Why is Orban coming to London? Boris backs ‘rolling out red carpet’ for Visegrad nations

Viktor Orban says he is fighting for ‘common sense’ at EU summit

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Prime Minister Boris Johnson has defended his decision to “roll out the red carpet” for Viktor Orban on his visit to Downing Street on Friday. The visit has been heavily criticised by human rights groups, as well as Jewish and Muslim MPs, who questioned whether he was an appropriate guest to the Prime Minister’s residence given his track record on the treatment of minority groups. Mr Orban is the leader of the far-right Fidesz party, which has managed to centralise power in Hungary around himself and his allies while cracking down heavily on civil society and monopolising the country’s media.

Mr Orban’s government has also been accused of running anti-semitic and Islamophobic campaigns, most infamously against Jewish philanthropist George Soros.

The Hungarian leader has decried “Muslim invaders” while describing migrants as “poison” and declaring he wants to see an end to liberal democracy.

Mr Orban said his party had “replaced a shipwrecked liberal democracy with a 21st century Christian democracy” in Hungary back in 2018.

Speaking out about the upcoming visit, Labour MP Alex Sobel said: “Viktor Orban is a renowned antisemite, fuelled violence against the Romany, clamps down on the LGBT and Muslim communities.

“He suppresses basic democratic norms and press freedom, however, Boris Johnson is rolling out the red carpet, and MPs of all parties should be calling this out.”

Naz Shah, Labour’s shadow minister for community cohesion described the upcoming event as “extremely worrying”.

Shadow foreign secretary Lisa Nandy said: “Tomorrow Johnson welcomes Viktor Orban to Downing Street, a leader who has attacked press freedom and democracy, called refugees ‘Muslim invaders’ and is a cheerleader for Putin and Lukashenko.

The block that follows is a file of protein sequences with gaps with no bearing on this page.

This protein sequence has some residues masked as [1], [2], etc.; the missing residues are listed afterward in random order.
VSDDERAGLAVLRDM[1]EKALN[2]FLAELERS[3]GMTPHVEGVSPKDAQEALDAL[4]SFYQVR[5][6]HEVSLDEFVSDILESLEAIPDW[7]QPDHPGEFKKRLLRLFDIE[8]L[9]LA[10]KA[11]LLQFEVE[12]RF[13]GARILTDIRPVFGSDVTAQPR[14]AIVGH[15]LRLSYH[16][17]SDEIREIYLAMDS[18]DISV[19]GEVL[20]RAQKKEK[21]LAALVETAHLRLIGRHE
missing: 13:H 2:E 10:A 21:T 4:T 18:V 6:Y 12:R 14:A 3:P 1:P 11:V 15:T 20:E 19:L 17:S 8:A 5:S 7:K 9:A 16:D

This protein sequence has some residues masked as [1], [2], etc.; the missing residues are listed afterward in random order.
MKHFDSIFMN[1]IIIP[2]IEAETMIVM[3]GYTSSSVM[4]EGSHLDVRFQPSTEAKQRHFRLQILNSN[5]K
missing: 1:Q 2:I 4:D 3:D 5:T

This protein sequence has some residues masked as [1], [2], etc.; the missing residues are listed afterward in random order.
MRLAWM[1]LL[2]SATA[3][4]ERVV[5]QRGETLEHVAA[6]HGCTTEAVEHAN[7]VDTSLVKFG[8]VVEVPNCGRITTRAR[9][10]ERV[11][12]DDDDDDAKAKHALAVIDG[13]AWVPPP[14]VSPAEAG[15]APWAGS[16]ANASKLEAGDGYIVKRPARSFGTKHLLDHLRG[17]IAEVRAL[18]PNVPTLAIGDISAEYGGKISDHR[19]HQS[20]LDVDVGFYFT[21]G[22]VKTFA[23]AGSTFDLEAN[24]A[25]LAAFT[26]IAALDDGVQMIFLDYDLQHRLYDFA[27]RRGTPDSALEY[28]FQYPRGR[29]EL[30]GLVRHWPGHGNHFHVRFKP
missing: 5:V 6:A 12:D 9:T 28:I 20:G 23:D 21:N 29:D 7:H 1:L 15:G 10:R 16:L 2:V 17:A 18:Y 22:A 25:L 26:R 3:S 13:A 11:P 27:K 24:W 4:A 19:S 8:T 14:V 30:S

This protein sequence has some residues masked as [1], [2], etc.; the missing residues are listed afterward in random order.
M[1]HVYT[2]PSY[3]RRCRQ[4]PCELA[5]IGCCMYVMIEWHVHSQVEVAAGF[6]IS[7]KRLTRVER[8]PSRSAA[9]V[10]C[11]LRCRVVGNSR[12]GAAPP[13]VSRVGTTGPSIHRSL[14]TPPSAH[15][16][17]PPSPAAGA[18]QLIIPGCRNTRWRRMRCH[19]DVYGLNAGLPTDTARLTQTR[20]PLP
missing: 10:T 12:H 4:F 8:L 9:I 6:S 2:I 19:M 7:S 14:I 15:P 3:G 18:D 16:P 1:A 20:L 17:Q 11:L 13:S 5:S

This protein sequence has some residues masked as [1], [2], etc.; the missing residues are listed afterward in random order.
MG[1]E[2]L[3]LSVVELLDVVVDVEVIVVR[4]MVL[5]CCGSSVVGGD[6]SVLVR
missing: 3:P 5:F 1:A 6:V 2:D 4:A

“When Boris Johnson meets with his Hungarian counterpart, we expect him to challenge the repeated attempts to undermine democratic values.

“Anything less than a robust rejection of these acts is tantamount to rolling out the red carpet.”

Ms Nandy said the Hungarian Prime Minister, who she described as one of Europe’s “most regressive” leaders, undermined “the values the UK Government says it wants to defend”.

Questioning the Prime Minister’s authority in this case, Ms Nandy added: “What are the chances he will be challenged on any of this?”

However, Downing Street has defended the visit, saying it’s essential for the UK’s future outside of the European Union.

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Why is Viktor Orban coming to London?

As is understood, Mr Orban’s visit comes as the UK strives to establish trade deals with nations around the world now that Britain has left the EU.

Asked about the visit on Thursday, the Prime Minister’s official spokesperson said relations with Hungary were “vital” to the country’s progression.

The spokesperson told journalists: “As president of the Visegrad group of Central European nations later this year, cooperation with Hungary is vital to the UK’s prosperity and security.

“It will be a moment to promote UK interests in the area and discuss wider issues.”

The spokesperson declined to confirm or deny whether Mr Johnson would raise human rights issues with his guest.

But asked about Mr Johnson’s views on some of the comments Mr Orban has made, the spokesperson said: “On all human rights issues we do not shy away from raising them.

“The Prime Minister has condemned those specific comments, which were divisive and wrong.”

Last year Mr Orban hailed Mr Johnson as “one of the bravest European politicians” after UK Conservative members were slammed for being almost alone in refusing to censure Hungary over its breaches of the law.

Mr Orban’s visit could put immense strain on the already difficult relationship between the UK and European member states, within which he has been accused of eroding democracy, the rule of law and press freedoms.

The Hungarian leader is a Euro-sceptic, having often praised Mr Johnson for delivering Brexit, and has twice blocked the EU from issuing statements condemning China for actions in Hong Kong.

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